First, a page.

Baseball gave its blessing, and Johnson has yet to hear a single objection. Do-what-you-can-to-rattle-an-opponent issues might be taken up with those who wear gleaming earrings and gold chains, but when a man merely wants to pitch without worrying about his body functioning properly, gamesmanship is trumped by sportsmanship.

Score one for humanity.

As for Drew Pepin, his dreams of growing up to be a big-league baseball player are as legitimate as those of any other 7-year-old kid. No matter how his sports career turns out, he can always tell his kids about the pitcher who turned him into a Detroit Tigers fan.

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For a while he was by far the Tiger's best pitcher, in the early summer. After his blister problems went away he was dynamite for 10 straight starts.

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Originally posted by Biff Mayhem

What if he were in the bullpen?

I don't think he'd accept such a role - he talked about showing his #1 status when we signed him last off-season and again brought us his imagined status when Trammell took him out of a game recently.

He did string together a nice set of games, but overall the guy has never impressed me - if he's back, that means we didn't upgrade our rotation through free-agency.

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Johnson isnt a horrible pitcher he just isnt a #1 starter hes a middle or low rotation kind of a guy. He isnt bad as a 3rd of 4th starter.

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Great story.

I like Johnson, I feel that he could be a good middle of the rotation guy. We'll see.

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I really like the story. However, I feel that if the Tigers truly want to compete for a division championship, and a world series, Johnson does not belong in THIS rotation. He's just not consistent or reliable enough. Trade him.

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Originally posted by eastside billee

Johnson does not belong in THIS rotation. He's just not consistent or reliable enough.

He is rather inconsistent, but when he's on he can be dominating. I'd hate to just give up on him.

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Nice article about JJ. I may have had some doubts about his status as the #1 stater but never about him being a solid guy.

I completely disagree about JJ not being consistent. He has lived up to his previous M.O of starting strong and then flailing the 2nd half as he has done most of his career. Exactly as advertised. A picture of consistancy.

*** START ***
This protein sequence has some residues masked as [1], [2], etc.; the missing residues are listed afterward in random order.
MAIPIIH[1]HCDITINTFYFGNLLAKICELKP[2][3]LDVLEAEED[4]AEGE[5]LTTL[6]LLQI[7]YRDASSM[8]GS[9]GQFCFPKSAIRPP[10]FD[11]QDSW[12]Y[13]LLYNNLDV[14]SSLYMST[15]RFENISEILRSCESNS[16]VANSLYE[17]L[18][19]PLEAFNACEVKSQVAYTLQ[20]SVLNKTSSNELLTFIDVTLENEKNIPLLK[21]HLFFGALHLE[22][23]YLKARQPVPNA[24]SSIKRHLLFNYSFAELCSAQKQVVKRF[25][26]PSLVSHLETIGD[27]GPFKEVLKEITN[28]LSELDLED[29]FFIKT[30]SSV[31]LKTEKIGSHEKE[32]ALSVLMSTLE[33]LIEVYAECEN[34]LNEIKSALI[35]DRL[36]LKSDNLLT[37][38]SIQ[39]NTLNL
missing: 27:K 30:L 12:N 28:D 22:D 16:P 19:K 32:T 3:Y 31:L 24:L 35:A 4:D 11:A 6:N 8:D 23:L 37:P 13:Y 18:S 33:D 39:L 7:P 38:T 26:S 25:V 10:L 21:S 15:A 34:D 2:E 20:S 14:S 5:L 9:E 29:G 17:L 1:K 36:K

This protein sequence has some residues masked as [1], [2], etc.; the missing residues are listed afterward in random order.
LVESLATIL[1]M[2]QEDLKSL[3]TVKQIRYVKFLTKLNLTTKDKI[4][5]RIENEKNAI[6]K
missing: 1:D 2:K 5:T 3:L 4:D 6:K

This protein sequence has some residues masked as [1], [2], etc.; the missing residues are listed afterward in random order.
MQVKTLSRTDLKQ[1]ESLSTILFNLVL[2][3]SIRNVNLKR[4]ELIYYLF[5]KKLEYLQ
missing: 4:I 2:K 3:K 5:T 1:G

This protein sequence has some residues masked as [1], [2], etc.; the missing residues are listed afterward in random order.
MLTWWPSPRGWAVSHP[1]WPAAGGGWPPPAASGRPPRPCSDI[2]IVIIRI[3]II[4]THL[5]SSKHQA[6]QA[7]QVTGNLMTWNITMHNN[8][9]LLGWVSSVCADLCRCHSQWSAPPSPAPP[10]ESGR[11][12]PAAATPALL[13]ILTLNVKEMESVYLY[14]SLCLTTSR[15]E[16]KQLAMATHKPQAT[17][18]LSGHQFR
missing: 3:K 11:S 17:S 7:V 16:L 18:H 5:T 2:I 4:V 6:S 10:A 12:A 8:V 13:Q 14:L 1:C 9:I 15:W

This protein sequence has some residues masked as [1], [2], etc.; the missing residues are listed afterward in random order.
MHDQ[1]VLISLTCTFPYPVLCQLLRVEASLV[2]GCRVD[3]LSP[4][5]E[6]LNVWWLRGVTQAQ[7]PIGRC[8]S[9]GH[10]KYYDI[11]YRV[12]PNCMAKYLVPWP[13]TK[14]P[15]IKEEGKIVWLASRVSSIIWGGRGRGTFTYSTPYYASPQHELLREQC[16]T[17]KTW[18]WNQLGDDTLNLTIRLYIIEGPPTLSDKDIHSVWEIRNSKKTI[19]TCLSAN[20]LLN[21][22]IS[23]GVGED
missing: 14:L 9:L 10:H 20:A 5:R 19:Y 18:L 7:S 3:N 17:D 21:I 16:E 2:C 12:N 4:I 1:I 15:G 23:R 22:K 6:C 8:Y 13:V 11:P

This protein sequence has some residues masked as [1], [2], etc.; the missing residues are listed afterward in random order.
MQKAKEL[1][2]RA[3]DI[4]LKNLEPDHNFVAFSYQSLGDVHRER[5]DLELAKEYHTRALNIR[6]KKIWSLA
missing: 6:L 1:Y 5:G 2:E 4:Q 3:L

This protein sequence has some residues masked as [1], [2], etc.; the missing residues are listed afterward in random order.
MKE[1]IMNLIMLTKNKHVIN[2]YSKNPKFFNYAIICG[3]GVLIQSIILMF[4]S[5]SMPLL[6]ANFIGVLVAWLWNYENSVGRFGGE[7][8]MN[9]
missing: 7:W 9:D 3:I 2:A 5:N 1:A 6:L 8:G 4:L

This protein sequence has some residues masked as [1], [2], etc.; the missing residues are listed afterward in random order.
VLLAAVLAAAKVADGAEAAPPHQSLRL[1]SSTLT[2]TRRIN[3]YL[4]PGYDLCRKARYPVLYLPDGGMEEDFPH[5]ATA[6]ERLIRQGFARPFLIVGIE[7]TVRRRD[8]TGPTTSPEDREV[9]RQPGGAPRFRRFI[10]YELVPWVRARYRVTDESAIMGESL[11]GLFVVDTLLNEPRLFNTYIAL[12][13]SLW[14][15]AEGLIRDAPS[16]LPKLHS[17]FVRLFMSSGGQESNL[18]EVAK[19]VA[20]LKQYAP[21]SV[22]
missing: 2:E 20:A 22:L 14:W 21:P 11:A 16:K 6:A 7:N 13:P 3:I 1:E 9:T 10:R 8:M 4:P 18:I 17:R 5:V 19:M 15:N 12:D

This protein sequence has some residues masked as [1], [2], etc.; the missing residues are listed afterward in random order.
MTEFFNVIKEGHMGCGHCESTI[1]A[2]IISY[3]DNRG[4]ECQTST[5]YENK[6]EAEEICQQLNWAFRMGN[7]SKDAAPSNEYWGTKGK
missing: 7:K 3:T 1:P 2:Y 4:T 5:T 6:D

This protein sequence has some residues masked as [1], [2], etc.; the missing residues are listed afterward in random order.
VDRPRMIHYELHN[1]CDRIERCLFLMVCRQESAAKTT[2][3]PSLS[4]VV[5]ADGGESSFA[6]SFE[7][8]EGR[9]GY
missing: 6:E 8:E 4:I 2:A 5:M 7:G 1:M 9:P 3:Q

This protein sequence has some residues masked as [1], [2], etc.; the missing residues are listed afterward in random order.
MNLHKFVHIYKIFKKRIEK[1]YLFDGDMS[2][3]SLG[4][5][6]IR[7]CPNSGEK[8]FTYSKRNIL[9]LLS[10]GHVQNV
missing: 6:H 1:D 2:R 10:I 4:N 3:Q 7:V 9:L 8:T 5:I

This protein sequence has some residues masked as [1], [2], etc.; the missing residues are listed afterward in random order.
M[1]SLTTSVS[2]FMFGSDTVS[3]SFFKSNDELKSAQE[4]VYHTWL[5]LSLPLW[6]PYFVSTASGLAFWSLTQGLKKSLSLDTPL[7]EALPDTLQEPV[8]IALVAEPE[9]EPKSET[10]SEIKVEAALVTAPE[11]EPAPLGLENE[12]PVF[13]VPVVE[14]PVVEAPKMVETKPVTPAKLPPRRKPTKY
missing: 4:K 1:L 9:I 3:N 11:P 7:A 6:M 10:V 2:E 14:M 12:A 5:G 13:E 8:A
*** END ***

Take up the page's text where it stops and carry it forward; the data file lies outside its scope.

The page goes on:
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Originally posted by Biff Mayhem

Hey, why not keep him as a number 4 or 5 starter?

He would never "accept" being a No. 4 starter. Remember the article when he ripped into Tram? He still thinks he is the ace of this staff.

Also, his career numbers are pretty bad. His stinkiness since mid-June (a looooong time) is not surprising if you look at his numbers.

Oh yeah, nice article.

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Originally posted by NJ Jackal

He would never "accept" being a No. 4 starter. Remember the article when he ripped into Tram? He still thinks he is the ace of this staff.

Well, if we sign a couple of pitchers during free agency, he had better stop thinking those thoughts...

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Originally posted by NJ Jackal

He would never "accept" being a No. 4 starter. Remember the article when he ripped into Tram? He still thinks he is the ace of this staff.

Also, his career numbers are pretty bad. His stinkiness since mid-June (a looooong time) is not surprising if you look at his numbers.

Oh yeah, nice article.

What did you get that from?????????? Have you ever talked to him? It doesn't really matter where you are in the rotation. You still have to go out there and pitch every 5 days. When he got mad at Trammell it was just a "heat of hte moment, blowing off steam" comment. He knows he isn't an "ace", and he's never said he was. There's a deference between being an ace and a team's #1 starter. When they signed him, they told him he was the team's #1 starter, which was the reason for his comment. You make too big of a deal out of it. I really don't think it would much of a difference if we dropped him to #4 or 5.